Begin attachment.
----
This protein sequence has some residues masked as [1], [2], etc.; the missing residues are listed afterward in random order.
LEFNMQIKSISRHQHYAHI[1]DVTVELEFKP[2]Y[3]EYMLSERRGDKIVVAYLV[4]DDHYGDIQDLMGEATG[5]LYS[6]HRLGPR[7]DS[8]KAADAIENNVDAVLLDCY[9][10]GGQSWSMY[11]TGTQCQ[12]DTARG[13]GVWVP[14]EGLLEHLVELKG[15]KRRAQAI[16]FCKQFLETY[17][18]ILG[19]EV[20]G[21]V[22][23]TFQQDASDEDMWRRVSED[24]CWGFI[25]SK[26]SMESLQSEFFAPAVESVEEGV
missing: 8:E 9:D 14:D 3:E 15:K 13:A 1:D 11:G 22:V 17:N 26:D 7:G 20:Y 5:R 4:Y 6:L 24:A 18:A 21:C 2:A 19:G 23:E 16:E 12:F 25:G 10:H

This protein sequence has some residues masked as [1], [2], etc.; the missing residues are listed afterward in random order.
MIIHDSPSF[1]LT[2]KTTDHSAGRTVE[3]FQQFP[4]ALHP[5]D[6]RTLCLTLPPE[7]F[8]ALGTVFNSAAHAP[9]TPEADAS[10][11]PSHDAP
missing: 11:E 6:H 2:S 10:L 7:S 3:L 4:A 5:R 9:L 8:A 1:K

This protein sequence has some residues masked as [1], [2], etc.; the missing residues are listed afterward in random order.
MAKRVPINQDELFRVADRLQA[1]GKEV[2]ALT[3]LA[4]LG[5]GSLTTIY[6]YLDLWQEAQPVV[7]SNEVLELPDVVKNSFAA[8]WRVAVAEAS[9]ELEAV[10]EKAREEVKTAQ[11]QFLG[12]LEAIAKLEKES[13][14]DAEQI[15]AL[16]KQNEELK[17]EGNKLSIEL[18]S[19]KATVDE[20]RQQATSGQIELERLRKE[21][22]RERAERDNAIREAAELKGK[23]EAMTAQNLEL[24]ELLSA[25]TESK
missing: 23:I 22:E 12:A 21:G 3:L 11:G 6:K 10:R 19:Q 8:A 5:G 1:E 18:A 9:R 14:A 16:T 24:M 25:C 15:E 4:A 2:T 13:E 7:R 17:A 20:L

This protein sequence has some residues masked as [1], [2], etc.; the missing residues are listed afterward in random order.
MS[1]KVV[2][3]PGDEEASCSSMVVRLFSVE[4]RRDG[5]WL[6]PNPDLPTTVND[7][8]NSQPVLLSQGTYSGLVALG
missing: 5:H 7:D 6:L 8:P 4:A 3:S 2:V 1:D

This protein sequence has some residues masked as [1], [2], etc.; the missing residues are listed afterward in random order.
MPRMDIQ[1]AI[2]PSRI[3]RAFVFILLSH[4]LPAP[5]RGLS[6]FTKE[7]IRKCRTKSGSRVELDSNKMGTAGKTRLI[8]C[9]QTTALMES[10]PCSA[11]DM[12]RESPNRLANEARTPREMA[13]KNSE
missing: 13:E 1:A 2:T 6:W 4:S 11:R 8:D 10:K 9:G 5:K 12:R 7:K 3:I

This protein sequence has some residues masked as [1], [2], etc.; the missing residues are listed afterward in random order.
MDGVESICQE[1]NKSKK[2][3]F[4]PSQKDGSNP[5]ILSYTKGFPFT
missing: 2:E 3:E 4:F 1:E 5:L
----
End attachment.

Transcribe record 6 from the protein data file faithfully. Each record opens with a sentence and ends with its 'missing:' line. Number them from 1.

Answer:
This protein sequence has some residues masked as [1], [2], etc.; the missing residues are listed afterward in random order.
MDGVESICQE[1]NKSKK[2][3]F[4]PSQKDGSNP[5]ILSYTKGFPFT
missing: 2:E 3:E 4:F 1:E 5:L